Since the other goslings are not bothering the wound now, I'm thinking that covering it up introduces greater potential for infection, whereas with it uncovered, it is less likely to infect. We had a surgical consultation with the head of surgery last year when our son nearly cut off his little toe, and he said that it is best to keep it uncovered if it isn't weeping/bleeding, and also to keep it clean, of course. So in this case, I'm thinking of rinsing it a few times each day and making sure it is dry, but leaving it alone otherwise. It is out of range of getting dunked when the gosling cleans its face.

    Any thoughts?
     
  2. littlenell1

    littlenell1 Chillin' With My Peeps

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    May 25, 2011
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    Hi there,
    One of our goslings got injured by over attentive dog. Nibbled on the chest with some puncture wounds and a large area of open skin. I used what I had in the cupboard at the time, which I have also used on me and my dogs. Eqyss microtek gel. It soothed the area, the redness went down over a few days and the area is dry with scabs now. Gosling did not seem bothered by it. I guess clean and dry is as good as anything but it might have a bald area where feathers might not grow. Not sure- hopefully someone who knows more about that will be able to help.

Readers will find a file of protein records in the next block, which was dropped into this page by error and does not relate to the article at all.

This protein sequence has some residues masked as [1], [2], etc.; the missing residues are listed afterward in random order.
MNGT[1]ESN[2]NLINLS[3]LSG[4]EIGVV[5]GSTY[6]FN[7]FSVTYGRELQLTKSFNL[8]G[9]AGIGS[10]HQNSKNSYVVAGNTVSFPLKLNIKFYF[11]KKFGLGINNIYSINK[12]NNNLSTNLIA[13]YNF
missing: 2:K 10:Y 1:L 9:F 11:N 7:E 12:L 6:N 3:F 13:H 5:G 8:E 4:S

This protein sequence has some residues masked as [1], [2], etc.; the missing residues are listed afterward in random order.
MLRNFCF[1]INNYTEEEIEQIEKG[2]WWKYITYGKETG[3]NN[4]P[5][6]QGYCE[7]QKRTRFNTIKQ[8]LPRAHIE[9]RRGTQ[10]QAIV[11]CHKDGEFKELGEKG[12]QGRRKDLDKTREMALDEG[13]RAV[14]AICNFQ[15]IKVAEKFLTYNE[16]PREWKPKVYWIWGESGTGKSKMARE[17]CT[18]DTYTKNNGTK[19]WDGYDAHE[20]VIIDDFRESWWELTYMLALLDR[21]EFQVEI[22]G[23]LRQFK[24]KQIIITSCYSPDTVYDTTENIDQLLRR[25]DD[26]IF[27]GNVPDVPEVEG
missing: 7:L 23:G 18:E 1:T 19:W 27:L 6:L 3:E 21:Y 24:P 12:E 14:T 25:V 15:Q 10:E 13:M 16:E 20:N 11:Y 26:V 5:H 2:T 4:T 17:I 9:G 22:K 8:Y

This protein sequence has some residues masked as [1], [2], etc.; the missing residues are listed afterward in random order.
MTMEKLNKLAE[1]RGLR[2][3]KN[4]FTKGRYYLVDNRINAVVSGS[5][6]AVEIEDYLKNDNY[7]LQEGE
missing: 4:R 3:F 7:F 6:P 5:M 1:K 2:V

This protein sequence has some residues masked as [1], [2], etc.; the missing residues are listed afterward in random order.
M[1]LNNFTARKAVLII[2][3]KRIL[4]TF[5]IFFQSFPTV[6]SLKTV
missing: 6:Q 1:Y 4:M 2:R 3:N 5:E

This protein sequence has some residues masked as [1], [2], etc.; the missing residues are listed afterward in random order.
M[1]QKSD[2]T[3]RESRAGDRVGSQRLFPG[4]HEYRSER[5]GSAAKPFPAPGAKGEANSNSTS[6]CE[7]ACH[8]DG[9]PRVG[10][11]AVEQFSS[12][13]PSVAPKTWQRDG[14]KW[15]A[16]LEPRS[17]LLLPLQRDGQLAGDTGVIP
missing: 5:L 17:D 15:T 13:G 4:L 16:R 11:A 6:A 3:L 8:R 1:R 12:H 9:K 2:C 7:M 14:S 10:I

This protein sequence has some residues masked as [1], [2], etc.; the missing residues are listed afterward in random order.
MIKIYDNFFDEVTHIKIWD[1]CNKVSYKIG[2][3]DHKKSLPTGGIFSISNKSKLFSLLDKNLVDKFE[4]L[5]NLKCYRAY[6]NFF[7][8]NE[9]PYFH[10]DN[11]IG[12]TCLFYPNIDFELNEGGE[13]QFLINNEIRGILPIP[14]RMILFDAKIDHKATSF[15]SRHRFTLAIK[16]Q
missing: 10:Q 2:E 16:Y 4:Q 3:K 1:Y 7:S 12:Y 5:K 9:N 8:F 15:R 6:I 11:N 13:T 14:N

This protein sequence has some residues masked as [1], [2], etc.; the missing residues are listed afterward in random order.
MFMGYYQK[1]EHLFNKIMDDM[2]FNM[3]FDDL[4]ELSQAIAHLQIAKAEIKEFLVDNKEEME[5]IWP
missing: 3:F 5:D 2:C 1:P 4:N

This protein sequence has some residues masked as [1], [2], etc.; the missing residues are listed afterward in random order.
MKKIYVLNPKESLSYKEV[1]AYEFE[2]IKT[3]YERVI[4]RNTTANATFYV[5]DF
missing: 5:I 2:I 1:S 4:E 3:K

3. Lil Mucket

    Lil Mucket Out Of The Brooder

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    Jun 23, 2010
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    This just happened to me! Sort of - it was a full grown hen. But the description of your wound is similar - my hen had a big patch of skin at the back of her neck just pulled clean off.

    I brought mine inside because it was a pretty crazy wound (it was about 2 inches long and an inch wide). In our case I bandaged it for about a week, irrigating it with iodine solution and kept the hen isolated in the house. She's started to regrow new skin and there are some areas that went necrotic on me but when I took the bandage off, they started to dry out and crust over and they will probably fall off soon too.